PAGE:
Saturday, August 5, 2017

Baltimore HIROSHIMA COMMEMORATION/John Bolton's 'Military Options' for North Korea Denounced as 'Utter Lunacy'


   For the 33rd year, the Hiroshima-Nagasaki Commemoration Committee will remember the atomic bombings of Japan on August 6 & 9, 1945, which killed more than 200,000 people. It has been 71 years since these awful events occurred. Other organizations involved in the commemorations are the Chesapeake Physicians for Social Responsibility, Crabshell Alliance and Pledge of Resistance-Baltimore.

HIROSHIMA COMMEMORATION on Sunday, August 6, 2017

5:30 PM Outside Homewood Friends Meetinghouse, 3107 N, Charles Street, demonstrate in favor of the treaty prohibiting nuclear weapons: Fifty nations must ratify the Convention to Ban Nuclear Weapons, and ratification begins on September 20.  One hundred and twenty two countries signed on to the convention, but they must take it back to their nations for ratification by whatever means each nation has for ratification. Commemorate Hiroshima.

6:30 PM Inside Homewood Meetinghouse, savor a potluck dinner with members of the peace and justice community. David Eberhardt will again share some poetry, and Joseph Byrne, from Baltimore’s Jonah House, will perform some dulcimer music.

7:15 PM Dr. Gwen DuBois, Chesapeake Physicians for Social Responsibility, will discuss her work in New York City during the gathering at the United Nations to ban nuclear weapons.  A statement will be read from Rev. Dr. Mankekolo Mahlangu-Ngcobo, who will share her thoughts about living in apartheid South Africa.  Rev. Mahlangu-Ngcobo will be in South Africa on August 6 for a Prayer Intercession in Parliament. Note South Africa is the first nuclear nation to end its program. 

RSVP at mobuszewski2001 at Comcast dot net or 410-323-1607. Kagiso, Max

Thursday, August 03, 2017

John Bolton's 'Military Options' for North Korea Denounced as 'Utter Lunacy'

"John Bolton has been writing about bombing other countries for at least two decades."
   Americans want to see diplomatic engagement with North Korea, not an escalation of tensions and the threat of nuclear war," writes Kerri Kennedy, Associate General Secretary for International Programs at AFSC. (Photo: Gage Skidmore/Flickr/cc)

  Amid reports that he is being considered by President Donald Trump to replace Gen. H.R. McMaster as national security adviser, John Bolton wrote an op-ed for the Wall Street Journal on Wednesday outlining "military options for North Korea," which were immediately characterized as "dangerous" and "utter lunacy."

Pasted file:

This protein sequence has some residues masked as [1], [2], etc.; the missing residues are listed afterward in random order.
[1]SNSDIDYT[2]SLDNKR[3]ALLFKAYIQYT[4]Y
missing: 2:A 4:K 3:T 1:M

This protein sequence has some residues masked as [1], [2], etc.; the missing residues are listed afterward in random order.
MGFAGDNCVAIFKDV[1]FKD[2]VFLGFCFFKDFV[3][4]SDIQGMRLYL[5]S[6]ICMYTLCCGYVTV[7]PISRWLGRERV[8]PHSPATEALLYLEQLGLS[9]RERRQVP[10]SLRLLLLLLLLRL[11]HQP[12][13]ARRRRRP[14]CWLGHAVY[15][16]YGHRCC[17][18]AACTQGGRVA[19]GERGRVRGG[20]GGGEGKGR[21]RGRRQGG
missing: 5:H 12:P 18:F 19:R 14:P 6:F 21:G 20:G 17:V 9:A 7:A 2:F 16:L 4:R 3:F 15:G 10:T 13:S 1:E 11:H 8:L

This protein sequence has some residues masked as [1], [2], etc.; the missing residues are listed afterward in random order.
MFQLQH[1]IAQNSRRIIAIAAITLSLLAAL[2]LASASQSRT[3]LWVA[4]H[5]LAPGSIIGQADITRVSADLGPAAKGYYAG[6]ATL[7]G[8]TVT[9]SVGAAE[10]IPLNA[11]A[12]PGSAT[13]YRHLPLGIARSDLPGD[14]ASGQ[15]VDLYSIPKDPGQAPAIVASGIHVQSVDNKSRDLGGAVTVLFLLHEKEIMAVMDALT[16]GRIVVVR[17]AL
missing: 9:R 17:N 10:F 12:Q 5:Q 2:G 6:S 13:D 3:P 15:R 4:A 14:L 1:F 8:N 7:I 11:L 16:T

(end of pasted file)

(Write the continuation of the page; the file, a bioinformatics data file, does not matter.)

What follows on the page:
"John Bolton has been writing about bombing other countries for at least two decades."
—Arash Karami, Al-Monitor

   Bolton begins by arguing that recent ballistic missile tests by North Korea indicate that sanctions and diplomatic initiatives are destined to fail. In their place, Bolton puts forth several options, which include a preemptive strike on "Pyongyang's known nuclear facilities" and a series of airstrikes followed by ground troops. The U.S. could also "wait until a missile is poised for launch toward America, and then destroy it," an approach Bolton concedes comes "at the cost of increased risk."

   Bolton also takes aim at Iran, a nation he says poses a threat "nearly as imminent" as North Korea.

   Formerly the U.S. ambassador to the United Nations, Bolton has long been an advocate of aggressive military action, even when the risk of civilian casualties is enormous. Bolton was a prominent booster of the Iraq War—which he still believes was a good idea—and he has since frequently graced the pages of major newspapers calling for the U.S. to use force to solve its most pressing conflicts overseas.

    In an infamous 2015 New York Times op-ed, Bolton argued that if the U.S. wishes to stop Iran from developing nuclear weapons, resort to military action—namely, bombing—will be necessary.

   The piece was denounced as "reckless" at the time, and Bolton's recommendations for military action in North Korea were met with similar rebukes.

   Critics argued that Bolton's dismissal of diplomatic alternatives that have yet to be fully explored indicates that he has learned nothing from the lessons of Iraq.
  Bolton's op-ed comes as many are warning that military posturing between world powers could rapidly devolve into a "nuclear nightmare."

   "Americans want to see diplomatic engagement with North Korea, not an escalation of tensions and the threat of nuclear war," writes Kerri Kennedy, associate general secretary for international programs at AFSC. "What we need now instead of military threats is the political will for real engagement."

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Donations can be sent to the Baltimore Nonviolence Center, 325 E. 25th St., Baltimore, MD 21218.  Ph: 410-323-1607; Email: mobuszewski2001 [at] Go to

"The master class has always declared the wars; the subject class has always fought the battles. The master class has had all to gain and nothing to lose, while the subject class has had nothing to gain and everything to lose--especially their lives." Eugene Victor Debs

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